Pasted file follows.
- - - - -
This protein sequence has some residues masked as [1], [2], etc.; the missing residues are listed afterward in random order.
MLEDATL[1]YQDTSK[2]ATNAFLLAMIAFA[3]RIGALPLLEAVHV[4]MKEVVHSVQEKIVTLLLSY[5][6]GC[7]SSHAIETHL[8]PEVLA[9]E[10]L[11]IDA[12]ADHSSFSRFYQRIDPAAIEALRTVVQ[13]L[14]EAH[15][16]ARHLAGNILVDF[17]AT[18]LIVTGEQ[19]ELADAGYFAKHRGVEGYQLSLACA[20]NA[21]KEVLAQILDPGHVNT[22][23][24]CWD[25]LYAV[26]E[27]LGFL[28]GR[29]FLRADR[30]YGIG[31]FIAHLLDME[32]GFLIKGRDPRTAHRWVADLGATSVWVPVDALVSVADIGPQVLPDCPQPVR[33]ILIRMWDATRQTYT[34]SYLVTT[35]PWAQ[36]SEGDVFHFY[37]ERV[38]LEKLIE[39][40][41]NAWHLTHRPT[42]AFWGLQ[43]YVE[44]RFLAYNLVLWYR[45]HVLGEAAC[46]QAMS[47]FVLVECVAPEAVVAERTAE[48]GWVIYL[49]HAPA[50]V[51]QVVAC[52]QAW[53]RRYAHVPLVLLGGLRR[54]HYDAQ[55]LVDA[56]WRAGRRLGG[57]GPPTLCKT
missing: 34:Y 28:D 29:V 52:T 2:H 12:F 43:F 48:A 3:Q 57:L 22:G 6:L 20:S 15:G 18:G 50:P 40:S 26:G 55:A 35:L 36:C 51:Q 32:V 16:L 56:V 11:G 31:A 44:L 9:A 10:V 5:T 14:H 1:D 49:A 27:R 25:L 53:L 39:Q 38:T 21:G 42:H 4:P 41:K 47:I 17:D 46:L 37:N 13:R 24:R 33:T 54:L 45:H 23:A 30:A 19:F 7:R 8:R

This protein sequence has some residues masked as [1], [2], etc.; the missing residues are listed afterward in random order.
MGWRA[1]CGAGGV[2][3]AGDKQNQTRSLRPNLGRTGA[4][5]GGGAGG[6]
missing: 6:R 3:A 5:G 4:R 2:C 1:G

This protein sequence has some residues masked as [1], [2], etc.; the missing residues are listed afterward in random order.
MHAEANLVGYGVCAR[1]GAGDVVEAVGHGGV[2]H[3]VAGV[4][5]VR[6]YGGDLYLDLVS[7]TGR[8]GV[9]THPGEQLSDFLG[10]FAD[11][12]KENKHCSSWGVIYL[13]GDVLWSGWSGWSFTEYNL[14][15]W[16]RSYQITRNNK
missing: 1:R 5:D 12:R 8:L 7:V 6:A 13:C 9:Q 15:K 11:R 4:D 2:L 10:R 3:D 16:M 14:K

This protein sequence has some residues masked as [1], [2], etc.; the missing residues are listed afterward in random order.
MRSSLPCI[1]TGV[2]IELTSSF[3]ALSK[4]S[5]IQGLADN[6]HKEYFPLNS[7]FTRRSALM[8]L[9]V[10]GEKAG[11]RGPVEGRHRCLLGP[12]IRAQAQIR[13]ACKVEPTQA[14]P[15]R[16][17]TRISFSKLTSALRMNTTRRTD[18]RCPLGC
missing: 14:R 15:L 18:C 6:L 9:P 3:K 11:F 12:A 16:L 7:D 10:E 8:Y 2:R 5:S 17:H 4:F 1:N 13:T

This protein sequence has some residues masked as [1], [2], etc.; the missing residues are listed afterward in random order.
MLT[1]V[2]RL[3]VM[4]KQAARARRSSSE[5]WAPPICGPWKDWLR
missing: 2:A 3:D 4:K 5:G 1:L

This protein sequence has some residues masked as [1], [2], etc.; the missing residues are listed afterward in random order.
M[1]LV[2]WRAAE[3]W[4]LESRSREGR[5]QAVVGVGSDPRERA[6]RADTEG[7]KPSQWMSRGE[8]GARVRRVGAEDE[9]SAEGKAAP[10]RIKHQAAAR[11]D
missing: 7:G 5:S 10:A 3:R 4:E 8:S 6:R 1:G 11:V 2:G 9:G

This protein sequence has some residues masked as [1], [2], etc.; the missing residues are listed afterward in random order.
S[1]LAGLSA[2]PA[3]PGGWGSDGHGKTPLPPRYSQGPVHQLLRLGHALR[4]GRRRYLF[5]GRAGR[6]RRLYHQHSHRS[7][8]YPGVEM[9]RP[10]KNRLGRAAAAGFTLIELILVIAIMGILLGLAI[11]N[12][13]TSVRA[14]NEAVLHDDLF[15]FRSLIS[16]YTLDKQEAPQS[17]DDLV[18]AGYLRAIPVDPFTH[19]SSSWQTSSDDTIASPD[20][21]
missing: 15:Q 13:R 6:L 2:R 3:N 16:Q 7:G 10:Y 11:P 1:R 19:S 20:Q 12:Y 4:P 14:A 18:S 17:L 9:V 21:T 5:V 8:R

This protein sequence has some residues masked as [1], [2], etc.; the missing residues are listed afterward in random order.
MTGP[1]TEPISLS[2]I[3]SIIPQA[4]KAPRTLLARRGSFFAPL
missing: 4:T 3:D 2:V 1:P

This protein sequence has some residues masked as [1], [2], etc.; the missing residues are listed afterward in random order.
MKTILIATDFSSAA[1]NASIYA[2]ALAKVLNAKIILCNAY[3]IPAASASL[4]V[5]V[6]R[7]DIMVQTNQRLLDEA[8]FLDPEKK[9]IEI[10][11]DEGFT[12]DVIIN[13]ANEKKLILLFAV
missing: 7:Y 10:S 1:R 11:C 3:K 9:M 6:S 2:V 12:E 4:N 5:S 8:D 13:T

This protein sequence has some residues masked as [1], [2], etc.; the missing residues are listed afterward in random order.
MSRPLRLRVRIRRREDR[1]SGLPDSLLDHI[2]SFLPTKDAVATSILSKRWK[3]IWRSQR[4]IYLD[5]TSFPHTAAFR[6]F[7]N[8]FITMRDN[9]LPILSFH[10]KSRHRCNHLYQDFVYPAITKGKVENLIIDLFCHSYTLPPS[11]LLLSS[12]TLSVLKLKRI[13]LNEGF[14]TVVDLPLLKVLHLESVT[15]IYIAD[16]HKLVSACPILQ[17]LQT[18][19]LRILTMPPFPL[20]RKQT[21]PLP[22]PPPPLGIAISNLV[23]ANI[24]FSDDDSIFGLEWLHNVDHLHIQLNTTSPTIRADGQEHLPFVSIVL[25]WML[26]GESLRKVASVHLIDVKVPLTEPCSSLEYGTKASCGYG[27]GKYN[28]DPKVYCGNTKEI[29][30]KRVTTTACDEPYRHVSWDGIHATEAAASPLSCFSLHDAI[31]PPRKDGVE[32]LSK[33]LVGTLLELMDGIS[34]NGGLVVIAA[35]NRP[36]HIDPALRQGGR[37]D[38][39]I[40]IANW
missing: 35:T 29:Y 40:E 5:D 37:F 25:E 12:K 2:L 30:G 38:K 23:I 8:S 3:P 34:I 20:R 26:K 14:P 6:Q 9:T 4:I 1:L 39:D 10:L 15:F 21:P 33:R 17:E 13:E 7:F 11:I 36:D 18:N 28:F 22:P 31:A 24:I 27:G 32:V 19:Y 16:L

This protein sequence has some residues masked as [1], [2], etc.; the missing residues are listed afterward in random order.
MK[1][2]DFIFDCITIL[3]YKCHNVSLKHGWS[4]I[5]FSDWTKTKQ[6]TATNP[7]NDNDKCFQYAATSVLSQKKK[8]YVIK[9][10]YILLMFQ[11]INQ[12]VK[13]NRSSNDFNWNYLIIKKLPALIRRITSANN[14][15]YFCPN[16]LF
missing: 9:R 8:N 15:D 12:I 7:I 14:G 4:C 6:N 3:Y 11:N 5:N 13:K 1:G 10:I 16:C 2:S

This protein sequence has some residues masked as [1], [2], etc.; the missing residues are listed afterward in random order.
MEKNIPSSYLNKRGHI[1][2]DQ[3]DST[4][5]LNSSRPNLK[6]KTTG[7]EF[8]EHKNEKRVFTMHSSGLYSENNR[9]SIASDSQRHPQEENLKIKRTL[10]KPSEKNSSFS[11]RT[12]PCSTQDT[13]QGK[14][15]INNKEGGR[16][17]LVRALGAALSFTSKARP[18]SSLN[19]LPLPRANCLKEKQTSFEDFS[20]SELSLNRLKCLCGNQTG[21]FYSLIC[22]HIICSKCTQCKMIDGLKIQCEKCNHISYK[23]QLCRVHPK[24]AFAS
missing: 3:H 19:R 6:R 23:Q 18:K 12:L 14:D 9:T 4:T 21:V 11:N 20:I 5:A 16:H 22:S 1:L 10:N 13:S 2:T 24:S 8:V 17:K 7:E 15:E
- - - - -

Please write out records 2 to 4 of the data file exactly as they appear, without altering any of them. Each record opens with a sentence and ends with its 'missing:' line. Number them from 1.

This protein sequence has some residues masked as [1], [2], etc.; the missing residues are listed afterward in random order.
MGWRA[1]CGAGGV[2][3]AGDKQNQTRSLRPNLGRTGA[4][5]GGGAGG[6]
missing: 6:R 3:A 5:G 4:R 2:C 1:G

This protein sequence has some residues masked as [1], [2], etc.; the missing residues are listed afterward in random order.
MHAEANLVGYGVCAR[1]GAGDVVEAVGHGGV[2]H[3]VAGV[4][5]VR[6]YGGDLYLDLVS[7]TGR[8]GV[9]THPGEQLSDFLG[10]FAD[11][12]KENKHCSSWGVIYL[13]GDVLWSGWSGWSFTEYNL[14][15]W[16]RSYQITRNNK
missing: 1:R 5:D 12:R 8:L 7:V 6:A 13:C 9:Q 15:K 11:R 4:D 2:L 10:R 3:D 16:M 14:K

This protein sequence has some residues masked as [1], [2], etc.; the missing residues are listed afterward in random order.
MRSSLPCI[1]TGV[2]IELTSSF[3]ALSK[4]S[5]IQGLADN[6]HKEYFPLNS[7]FTRRSALM[8]L[9]V[10]GEKAG[11]RGPVEGRHRCLLGP[12]IRAQAQIR[13]ACKVEPTQA[14]P[15]R[16][17]TRISFSKLTSALRMNTTRRTD[18]RCPLGC
missing: 14:R 15:L 18:C 6:L 9:P 3:K 11:F 12:A 16:L 7:D 10:E 8:Y 2:R 5:S 17:H 4:F 1:N 13:T